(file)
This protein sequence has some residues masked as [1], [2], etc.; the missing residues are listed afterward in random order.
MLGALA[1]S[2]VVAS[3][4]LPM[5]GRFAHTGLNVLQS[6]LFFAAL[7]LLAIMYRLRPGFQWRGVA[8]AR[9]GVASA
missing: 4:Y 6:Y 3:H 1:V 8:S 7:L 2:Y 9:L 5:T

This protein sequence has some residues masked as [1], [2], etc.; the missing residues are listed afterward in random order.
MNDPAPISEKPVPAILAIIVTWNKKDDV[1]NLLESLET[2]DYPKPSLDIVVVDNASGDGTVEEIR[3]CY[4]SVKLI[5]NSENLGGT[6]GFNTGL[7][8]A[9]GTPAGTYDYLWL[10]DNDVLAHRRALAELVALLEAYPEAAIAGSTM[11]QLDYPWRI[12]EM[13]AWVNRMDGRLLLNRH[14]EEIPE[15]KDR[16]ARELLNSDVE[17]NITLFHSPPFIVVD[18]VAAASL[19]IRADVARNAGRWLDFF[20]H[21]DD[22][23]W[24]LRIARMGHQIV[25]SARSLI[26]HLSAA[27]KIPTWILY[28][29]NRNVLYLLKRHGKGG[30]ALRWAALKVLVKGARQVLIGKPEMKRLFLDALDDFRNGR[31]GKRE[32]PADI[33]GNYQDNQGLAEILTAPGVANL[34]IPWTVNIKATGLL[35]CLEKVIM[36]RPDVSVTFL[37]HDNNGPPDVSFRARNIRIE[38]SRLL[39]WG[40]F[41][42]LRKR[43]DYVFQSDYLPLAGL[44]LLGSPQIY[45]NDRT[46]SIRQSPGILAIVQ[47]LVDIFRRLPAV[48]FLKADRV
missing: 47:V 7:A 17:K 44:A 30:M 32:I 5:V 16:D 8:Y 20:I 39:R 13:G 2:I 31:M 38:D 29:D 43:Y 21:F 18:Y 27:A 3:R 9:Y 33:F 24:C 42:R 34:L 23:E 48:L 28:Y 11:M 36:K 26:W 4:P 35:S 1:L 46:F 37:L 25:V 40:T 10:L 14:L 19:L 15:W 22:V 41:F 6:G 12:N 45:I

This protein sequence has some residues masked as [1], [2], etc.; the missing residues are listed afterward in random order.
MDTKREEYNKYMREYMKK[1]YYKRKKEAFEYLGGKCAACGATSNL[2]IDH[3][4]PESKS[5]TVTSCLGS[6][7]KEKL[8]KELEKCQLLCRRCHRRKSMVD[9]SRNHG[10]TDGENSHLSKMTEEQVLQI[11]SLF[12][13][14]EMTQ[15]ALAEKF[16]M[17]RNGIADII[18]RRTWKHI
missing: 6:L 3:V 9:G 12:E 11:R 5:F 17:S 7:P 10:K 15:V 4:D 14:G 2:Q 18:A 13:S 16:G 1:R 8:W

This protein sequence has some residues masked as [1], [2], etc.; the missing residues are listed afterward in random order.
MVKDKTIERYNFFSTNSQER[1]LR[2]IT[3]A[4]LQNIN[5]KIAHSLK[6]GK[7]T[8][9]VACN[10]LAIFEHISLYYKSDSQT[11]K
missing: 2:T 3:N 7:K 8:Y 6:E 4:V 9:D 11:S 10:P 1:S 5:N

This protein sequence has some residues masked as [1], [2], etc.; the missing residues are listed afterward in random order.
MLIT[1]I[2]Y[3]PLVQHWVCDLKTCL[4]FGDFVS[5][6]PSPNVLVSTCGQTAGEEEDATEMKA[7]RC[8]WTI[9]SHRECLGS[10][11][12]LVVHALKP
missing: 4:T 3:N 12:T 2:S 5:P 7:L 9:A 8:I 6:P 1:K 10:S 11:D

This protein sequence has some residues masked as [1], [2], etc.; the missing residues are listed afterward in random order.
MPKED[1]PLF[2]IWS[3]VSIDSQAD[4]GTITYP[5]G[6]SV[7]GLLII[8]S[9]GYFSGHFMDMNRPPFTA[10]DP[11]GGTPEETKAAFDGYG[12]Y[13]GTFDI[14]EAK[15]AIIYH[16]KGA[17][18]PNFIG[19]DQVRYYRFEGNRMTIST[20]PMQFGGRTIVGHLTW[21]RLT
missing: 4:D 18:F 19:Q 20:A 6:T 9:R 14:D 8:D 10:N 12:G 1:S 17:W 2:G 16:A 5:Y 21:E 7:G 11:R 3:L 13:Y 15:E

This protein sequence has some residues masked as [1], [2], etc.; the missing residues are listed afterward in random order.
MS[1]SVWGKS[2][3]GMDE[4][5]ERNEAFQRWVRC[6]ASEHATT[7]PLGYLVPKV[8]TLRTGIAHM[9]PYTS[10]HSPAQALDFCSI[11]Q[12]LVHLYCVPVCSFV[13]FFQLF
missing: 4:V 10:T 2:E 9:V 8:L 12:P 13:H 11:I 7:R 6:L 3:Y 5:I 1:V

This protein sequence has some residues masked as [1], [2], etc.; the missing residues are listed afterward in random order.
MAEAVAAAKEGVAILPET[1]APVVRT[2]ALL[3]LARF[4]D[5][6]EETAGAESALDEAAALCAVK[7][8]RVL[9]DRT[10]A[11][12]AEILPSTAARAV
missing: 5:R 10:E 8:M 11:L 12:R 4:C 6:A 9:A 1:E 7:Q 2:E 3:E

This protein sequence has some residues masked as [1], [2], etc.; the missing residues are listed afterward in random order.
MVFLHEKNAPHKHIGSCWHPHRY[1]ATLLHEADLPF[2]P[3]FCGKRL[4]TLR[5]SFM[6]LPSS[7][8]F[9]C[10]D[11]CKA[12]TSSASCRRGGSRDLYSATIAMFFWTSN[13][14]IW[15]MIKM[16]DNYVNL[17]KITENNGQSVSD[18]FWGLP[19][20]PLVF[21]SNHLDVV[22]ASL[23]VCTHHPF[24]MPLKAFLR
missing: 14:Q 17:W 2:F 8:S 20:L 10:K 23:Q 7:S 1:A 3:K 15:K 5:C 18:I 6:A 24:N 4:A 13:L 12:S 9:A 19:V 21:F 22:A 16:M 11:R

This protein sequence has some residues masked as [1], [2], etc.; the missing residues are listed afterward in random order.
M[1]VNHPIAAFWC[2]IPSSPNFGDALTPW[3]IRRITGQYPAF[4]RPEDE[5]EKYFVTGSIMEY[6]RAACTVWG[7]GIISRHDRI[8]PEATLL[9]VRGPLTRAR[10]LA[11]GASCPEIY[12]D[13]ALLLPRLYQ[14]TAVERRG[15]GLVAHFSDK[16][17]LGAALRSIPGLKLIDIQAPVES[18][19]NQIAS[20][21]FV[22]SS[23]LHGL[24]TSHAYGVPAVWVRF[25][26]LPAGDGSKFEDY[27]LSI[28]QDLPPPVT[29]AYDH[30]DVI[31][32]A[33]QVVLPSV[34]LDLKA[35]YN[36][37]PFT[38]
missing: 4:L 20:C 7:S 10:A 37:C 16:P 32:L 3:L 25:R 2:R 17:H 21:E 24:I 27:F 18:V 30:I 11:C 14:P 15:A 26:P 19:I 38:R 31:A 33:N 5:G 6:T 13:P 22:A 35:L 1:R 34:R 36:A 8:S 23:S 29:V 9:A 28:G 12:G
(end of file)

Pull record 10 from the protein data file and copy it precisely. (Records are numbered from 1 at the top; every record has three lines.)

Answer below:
This protein sequence has some residues masked as [1], [2], etc.; the missing residues are listed afterward in random order.
M[1]VNHPIAAFWC[2]IPSSPNFGDALTPW[3]IRRITGQYPAF[4]RPEDE[5]EKYFVTGSIMEY[6]RAACTVWG[7]GIISRHDRI[8]PEATLL[9]VRGPLTRAR[10]LA[11]GASCPEIY[12]D[13]ALLLPRLYQ[14]TAVERRG[15]GLVAHFSDK[16][17]LGAALRSIPGLKLIDIQAPVES[18][19]NQIAS[20][21]FV[22]SS[23]LHGL[24]TSHAYGVPAVWVRF[25][26]LPAGDGSKFEDY[27]LSI[28]QDLPPPVT[29]AYDH[30]DVI[31][32]A[33]QVVLPSV[34]LDLKA[35]YN[36][37]PFT[38]
missing: 4:L 20:C 7:S 10:A 37:C 16:P 32:L 3:L 25:R 2:R 17:H 21:E 24:I 27:F 18:V 30:I 11:C 14:P 15:A 26:P 19:I 38:R 31:A 33:N 5:G 6:T 13:P 22:A 35:L 1:R 34:R 36:A 8:S 23:S 29:V 9:A 28:G 12:G